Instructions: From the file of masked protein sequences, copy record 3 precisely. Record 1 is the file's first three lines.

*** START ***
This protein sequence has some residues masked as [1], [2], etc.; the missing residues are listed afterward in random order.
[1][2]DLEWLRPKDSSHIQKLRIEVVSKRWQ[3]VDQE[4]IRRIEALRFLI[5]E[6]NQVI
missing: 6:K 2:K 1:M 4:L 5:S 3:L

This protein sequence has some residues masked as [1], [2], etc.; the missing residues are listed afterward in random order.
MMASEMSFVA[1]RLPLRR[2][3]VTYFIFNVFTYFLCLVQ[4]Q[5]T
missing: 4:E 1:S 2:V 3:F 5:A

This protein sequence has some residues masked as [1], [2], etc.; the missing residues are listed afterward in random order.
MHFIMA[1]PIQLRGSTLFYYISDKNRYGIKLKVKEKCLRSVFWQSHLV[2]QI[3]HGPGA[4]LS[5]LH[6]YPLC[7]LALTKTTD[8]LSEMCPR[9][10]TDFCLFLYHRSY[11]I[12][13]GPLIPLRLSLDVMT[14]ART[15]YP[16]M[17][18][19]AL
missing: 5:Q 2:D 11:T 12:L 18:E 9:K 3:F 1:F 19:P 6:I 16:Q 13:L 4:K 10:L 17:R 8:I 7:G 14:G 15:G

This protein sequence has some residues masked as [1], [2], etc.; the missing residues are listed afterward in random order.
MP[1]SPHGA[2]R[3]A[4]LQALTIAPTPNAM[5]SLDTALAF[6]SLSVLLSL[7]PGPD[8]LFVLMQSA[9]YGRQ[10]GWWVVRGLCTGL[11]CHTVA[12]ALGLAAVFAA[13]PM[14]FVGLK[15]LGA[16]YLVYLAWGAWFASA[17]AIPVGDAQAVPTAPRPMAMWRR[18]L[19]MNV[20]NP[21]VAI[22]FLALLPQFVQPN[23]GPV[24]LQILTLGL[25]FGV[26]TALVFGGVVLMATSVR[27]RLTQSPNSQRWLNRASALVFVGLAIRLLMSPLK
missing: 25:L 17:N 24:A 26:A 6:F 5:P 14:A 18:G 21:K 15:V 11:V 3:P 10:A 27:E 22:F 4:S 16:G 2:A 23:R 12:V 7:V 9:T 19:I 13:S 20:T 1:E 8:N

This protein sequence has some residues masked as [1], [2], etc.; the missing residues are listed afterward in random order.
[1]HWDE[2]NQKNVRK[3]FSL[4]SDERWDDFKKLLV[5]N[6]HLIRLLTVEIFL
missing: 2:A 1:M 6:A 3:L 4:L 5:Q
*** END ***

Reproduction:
This protein sequence has some residues masked as [1], [2], etc.; the missing residues are listed afterward in random order.
MHFIMA[1]PIQLRGSTLFYYISDKNRYGIKLKVKEKCLRSVFWQSHLV[2]QI[3]HGPGA[4]LS[5]LH[6]YPLC[7]LALTKTTD[8]LSEMCPR[9][10]TDFCLFLYHRSY[11]I[12][13]GPLIPLRLSLDVMT[14]ART[15]YP[16]M[17][18][19]AL
missing: 5:Q 2:D 11:T 12:L 18:E 9:K 3:F 1:F 19:P 6:I 16:Q 13:L 4:K 10:L 17:R 8:I 7:G 14:G 15:G